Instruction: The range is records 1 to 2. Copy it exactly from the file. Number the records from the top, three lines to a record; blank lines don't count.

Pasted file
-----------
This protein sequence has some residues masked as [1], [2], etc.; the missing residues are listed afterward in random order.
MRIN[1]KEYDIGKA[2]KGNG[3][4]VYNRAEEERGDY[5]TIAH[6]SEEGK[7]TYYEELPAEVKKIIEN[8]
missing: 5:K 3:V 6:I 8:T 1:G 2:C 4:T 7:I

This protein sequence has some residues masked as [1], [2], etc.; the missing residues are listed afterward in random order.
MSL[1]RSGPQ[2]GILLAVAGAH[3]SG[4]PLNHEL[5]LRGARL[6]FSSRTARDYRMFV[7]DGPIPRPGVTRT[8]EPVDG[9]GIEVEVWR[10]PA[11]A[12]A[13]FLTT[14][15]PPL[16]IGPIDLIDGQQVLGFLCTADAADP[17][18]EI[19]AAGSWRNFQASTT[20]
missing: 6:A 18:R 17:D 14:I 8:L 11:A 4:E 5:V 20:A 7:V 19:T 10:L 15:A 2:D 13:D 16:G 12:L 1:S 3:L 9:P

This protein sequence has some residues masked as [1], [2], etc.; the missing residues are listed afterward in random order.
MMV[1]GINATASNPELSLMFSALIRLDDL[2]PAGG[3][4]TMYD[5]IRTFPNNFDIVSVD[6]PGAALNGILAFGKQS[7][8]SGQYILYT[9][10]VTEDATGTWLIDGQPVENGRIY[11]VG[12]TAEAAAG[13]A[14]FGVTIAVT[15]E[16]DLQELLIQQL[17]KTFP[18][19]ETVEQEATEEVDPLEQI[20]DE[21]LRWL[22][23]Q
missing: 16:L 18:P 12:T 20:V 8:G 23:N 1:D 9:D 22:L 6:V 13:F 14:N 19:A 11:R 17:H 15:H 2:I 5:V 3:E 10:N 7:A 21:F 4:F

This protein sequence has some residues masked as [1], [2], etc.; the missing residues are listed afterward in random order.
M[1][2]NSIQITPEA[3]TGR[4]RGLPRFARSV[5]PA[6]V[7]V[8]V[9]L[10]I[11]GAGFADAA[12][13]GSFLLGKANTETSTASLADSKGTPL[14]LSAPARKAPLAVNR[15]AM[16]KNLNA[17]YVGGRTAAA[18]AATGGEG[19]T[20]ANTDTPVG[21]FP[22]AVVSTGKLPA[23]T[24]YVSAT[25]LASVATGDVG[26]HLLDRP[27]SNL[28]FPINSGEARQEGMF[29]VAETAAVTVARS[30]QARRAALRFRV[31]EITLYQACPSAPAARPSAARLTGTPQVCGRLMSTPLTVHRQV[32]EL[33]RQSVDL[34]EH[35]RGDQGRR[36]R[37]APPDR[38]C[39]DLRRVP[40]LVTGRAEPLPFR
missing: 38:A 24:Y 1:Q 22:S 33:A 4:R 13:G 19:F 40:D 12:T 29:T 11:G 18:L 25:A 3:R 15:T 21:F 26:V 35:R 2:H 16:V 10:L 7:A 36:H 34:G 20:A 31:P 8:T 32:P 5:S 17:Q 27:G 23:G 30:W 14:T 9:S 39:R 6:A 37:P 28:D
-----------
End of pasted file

This protein sequence has some residues masked as [1], [2], etc.; the missing residues are listed afterward in random order.
MRIN[1]KEYDIGKA[2]KGNG[3][4]VYNRAEEERGDY[5]TIAH[6]SEEGK[7]TYYEELPAEVKKIIEN[8]
missing: 5:K 3:V 6:I 8:T 1:G 2:C 4:T 7:I

This protein sequence has some residues masked as [1], [2], etc.; the missing residues are listed afterward in random order.
MSL[1]RSGPQ[2]GILLAVAGAH[3]SG[4]PLNHEL[5]LRGARL[6]FSSRTARDYRMFV[7]DGPIPRPGVTRT[8]EPVDG[9]GIEVEVWR[10]PA[11]A[12]A[13]FLTT[14][15]PPL[16]IGPIDLIDGQQVLGFLCTADAADP[17][18]EI[19]AAGSWRNFQASTT[20]
missing: 6:A 18:R 17:D 14:I 8:L 11:A 4:E 5:V 20:A 7:V 19:T 10:L 15:A 2:D 13:D 16:G 12:L 1:S 3:L 9:P